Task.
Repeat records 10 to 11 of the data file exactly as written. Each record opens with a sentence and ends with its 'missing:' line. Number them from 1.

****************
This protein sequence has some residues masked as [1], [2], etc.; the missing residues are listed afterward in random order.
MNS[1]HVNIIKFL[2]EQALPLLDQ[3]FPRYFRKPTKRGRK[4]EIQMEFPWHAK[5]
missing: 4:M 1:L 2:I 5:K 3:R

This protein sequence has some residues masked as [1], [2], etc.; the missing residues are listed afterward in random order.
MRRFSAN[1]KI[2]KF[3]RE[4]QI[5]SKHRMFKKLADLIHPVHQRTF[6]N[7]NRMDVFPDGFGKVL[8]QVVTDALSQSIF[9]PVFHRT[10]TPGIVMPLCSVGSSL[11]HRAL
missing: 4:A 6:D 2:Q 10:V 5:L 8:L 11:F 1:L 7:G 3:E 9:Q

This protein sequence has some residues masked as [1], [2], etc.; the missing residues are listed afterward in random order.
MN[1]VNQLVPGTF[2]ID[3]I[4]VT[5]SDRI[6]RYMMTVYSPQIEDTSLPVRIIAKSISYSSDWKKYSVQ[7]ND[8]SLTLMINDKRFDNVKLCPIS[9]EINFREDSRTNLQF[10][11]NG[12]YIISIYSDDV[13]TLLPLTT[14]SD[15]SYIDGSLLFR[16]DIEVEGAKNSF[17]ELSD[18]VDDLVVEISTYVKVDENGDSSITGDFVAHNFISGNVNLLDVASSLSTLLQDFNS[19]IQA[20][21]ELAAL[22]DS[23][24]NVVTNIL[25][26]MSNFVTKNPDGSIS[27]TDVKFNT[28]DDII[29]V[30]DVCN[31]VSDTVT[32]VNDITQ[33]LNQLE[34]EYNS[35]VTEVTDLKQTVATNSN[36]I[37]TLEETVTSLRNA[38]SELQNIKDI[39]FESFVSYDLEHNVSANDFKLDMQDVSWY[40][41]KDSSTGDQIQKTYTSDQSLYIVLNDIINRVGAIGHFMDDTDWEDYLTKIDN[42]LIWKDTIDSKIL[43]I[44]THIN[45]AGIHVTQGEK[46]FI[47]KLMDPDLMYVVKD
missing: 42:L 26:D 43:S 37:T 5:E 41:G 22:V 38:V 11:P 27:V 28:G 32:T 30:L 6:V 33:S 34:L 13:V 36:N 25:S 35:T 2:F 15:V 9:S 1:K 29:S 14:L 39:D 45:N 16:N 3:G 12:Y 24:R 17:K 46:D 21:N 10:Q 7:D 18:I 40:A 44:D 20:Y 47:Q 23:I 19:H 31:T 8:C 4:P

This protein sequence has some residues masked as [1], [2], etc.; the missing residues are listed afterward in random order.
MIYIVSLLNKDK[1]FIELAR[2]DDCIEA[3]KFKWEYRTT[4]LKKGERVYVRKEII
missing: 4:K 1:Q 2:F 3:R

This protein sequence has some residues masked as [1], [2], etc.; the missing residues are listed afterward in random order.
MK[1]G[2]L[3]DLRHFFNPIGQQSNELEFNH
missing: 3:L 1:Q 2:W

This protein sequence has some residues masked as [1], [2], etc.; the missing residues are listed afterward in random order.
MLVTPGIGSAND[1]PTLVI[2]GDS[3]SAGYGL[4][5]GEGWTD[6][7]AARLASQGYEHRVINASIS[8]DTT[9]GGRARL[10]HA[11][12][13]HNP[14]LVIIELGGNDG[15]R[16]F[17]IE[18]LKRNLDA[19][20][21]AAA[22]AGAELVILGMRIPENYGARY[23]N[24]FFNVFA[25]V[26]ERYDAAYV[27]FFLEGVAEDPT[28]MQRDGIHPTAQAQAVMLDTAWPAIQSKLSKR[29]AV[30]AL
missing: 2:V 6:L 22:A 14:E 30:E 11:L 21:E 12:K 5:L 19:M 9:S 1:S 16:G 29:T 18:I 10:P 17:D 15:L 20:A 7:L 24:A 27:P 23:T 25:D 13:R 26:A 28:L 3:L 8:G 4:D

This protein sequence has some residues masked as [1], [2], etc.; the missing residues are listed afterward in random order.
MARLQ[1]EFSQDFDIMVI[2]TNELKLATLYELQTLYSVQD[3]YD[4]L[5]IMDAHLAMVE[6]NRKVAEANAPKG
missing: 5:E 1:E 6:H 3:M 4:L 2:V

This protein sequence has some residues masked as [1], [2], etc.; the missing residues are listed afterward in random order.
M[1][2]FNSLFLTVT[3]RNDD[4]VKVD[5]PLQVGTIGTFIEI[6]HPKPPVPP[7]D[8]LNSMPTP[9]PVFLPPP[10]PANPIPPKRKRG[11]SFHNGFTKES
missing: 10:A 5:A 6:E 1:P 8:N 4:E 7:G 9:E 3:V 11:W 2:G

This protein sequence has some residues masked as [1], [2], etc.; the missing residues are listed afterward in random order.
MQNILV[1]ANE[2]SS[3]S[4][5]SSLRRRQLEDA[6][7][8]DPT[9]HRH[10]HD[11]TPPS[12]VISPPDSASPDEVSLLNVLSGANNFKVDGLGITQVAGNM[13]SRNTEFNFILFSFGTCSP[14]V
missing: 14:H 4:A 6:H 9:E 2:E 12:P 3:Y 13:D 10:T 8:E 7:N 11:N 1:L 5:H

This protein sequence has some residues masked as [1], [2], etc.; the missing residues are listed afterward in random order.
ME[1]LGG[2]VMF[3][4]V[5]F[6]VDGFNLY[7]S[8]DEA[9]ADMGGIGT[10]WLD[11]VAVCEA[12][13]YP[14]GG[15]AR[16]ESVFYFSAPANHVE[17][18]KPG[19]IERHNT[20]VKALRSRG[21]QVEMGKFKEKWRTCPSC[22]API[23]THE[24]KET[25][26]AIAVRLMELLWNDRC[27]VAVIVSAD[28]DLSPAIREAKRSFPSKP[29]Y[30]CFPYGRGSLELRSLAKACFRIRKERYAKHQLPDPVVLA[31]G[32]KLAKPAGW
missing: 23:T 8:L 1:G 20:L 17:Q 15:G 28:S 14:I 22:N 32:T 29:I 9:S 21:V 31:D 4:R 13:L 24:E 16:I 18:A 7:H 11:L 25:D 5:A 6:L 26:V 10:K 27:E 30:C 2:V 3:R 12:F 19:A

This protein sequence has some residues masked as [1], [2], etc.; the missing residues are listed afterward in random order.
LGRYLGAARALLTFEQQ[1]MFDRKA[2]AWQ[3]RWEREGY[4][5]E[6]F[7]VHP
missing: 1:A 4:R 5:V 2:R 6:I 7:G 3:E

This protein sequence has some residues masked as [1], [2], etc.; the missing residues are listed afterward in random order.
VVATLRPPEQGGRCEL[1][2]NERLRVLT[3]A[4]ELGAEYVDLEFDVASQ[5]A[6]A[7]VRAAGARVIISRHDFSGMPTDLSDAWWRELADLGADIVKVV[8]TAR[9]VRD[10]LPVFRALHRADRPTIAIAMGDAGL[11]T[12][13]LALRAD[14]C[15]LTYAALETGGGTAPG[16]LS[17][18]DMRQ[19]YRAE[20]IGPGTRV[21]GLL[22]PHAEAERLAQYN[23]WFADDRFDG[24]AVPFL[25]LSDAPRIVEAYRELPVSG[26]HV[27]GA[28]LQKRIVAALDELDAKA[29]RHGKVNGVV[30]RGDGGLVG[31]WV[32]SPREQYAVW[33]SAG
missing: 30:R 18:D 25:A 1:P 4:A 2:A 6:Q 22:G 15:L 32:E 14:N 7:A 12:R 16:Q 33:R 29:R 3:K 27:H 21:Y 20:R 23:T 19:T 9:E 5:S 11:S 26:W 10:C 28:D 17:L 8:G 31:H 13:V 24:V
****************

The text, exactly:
This protein sequence has some residues masked as [1], [2], etc.; the missing residues are listed afterward in random order.
ME[1]LGG[2]VMF[3][4]V[5]F[6]VDGFNLY[7]S[8]DEA[9]ADMGGIGT[10]WLD[11]VAVCEA[12][13]YP[14]GG[15]AR[16]ESVFYFSAPANHVE[17][18]KPG[19]IERHNT[20]VKALRSRG[21]QVEMGKFKEKWRTCPSC[22]API[23]THE[24]KET[25][26]AIAVRLMELLWNDRC[27]VAVIVSAD[28]DLSPAIREAKRSFPSKP[29]Y[30]CFPYGRGSLELRSLAKACFRIRKERYAKHQLPDPVVLA[31]G[32]KLAKPAGW
missing: 23:T 8:L 1:G 20:L 17:Q 15:G 28:S 14:I 22:N 32:T 29:I 9:S 21:V 31:D 4:R 13:L 24:E 16:I 18:A 7:H 11:L 25:D 5:A 6:L 26:V 10:K 27:E 30:C 2:V 3:R 12:F 19:A

This protein sequence has some residues masked as [1], [2], etc.; the missing residues are listed afterward in random order.
LGRYLGAARALLTFEQQ[1]MFDRKA[2]AWQ[3]RWEREGY[4][5]E[6]F[7]VHP
missing: 1:A 4:R 5:V 2:R 6:I 7:G 3:E